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United States v. SuperValu, Inc.
United States District Court, C.D. Illinois, Springfield Division
December 31, 2019
UNITED STATES OF AMERICA, and THE STATES OF CALIFORNIA, DELAWARE, ILLINOIS, INDIANA, MASSACHUSETTS, MINNESOTA, MONTANA, NEVADA, NEW JERSEY, NORTH CAROLINA, RHODE ISLAND, VIRGINIA, ex rel. TRACY SCHUTTE and MICHAEL YARBERRY, Plaintiffs and Relators,
SUPERVALU, INC., SUPERVALU HOLDINGS, INC., FF ACQUISITIONS, LLC, FOODARAMA, LLC, SHOPPERS FOOD WAREHOUSE CORP., SUPERVALU PHARMACIES, INC., ALBERTSON'S LLC, JEWEL OSCO SOUTHWEST LLC, NEW ALBERTSON'S INC., AMERICAN DRUG STORES, LLC, ACME MARKETS, INC., SHAW'S SUPERMARKET, INC., STAR MARKET COMPANY. INC., JEWEL FOOD STORES, INC., and AB ACQUISITION LLC, Defendants.
RICHARD MILLS, U.S. District Judge:
is the Defendants' Motion to Compel Government Agency to
Allow Former Government Employee to Testify in accordance
with Trial Subpoena or, in the alternative, Defendants'
Motion for Adverse-Inference Instruction.
also is Non-Party Witness Dr. Cynthia Tudor's Motion to
Quash Trial Subpoena.
Defendants seek review of what they claim was an arbitrary
and capricious decision by a Government agency that refused
to permit trial testimony from a former government employee
who they allege wrote and issued an official, nationwide
memorandum relied upon by the Relators.
thorough and well-reasoned Opinion and Order in the related
case of United States ex rel. Proctor v. Safeway,
Inc., No. 3:11-cv-3406, United States Magistrate Judge
Tom Schanzle-Haskins denied Defendant Safeway's motion to
compel the Government Agency to allow former Government
employee to testify in accordance with the subpoena. Safeway
appealed the magistrate judge's decision. This Court
denied the appeal, affirming and adopting the magistrate
Defendants here ask the Court to grant their motion to compel
the Centers for Medicare and Medicaid Services (CMS) to
permit the testimony of a former employee, Cynthia Tudor,
Ph.D, on certain narrow topics relevant to this litigation.
Dr. Tudor is a former Director of CMS and former Director of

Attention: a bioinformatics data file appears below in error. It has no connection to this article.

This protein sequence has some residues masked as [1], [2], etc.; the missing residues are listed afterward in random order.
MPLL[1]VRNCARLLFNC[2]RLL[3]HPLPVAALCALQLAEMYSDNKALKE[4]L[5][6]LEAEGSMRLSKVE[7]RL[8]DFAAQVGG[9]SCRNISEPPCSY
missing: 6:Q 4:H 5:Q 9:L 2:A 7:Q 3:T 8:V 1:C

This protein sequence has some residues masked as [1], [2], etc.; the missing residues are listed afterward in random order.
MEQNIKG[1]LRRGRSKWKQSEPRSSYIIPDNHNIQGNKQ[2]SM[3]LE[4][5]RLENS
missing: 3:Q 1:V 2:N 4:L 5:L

the Medicare Drug Benefit and C&D Data Group. Federal
regulations require agency authorization before an employee
or former employee of CMS may testify concerning information
acquired in the course of performing official duties.
See 45 C.F.R. §§ 2.1-2.6
(“Touhy regulations”). No. former
employee may provide testimony “unless authorized by
the Agency head pursuant to this part based on a
determination by the Agency head, after consultation with the
Office of the General Counsel, that compliance with the
request would promote the objectives of the
Department.” Id. § 2.3.
Defendants' Touhy request provided that Dr.
Tudor was expected to testify on the following topics:
1. Memorandum, dated October 11, 2006, from Cynthia Tudor to
All Part D Sponsors, regarding the HPMS Q & A- Lower Cash
Price Policy (See Attachment A); and
2. Medicare Part D's “Lower Cash Price Policy,
” including but not limited to CMS's objectives for
the Policy (see Attachment A; see also
Medicare Prescription Drug Benefit Manual, Ch. 14, 50.4.2 -
Beneficiary Cash Purchases (Rev. 12, 03/19/2010) and (Rev.
See Doc. No. 279-4.
March 27, 2019, CMS denied the Defendants' request to
obtain trial testimony from Dr. Tudor. CMS stated that
authorizing Dr. Tudor to testify would not promote the
objectives of the Department of Health and Human Services
(“the Department”) for three reasons: (1) CMS
representatives talked to employees who worked most closely
with Dr. Tudor and determined that she may lack personal
knowledge about the topics on which Safeway wanted her to
testify; (2) the specific topics seemed calculated to elicit
Dr. Tudor's opinions rather than facts based on personal
knowledge; and (3) testimony on the proposed topics posed a
risk of disclosure of information protected by the
deliberative process privilege or the attorney-client
Defendants claim that Dr. Tudor has personal knowledge of the
Memo she wrote and for which CMS continues to hold her out as
the author on its website. Moreover, Dr. Tudor would be
testifying as a fact witness based on her personal knowledge,
not as an expert witness. The Defendants further contend that
CMS has not provided any reason why the narrow topics in
Defendants' Tou ...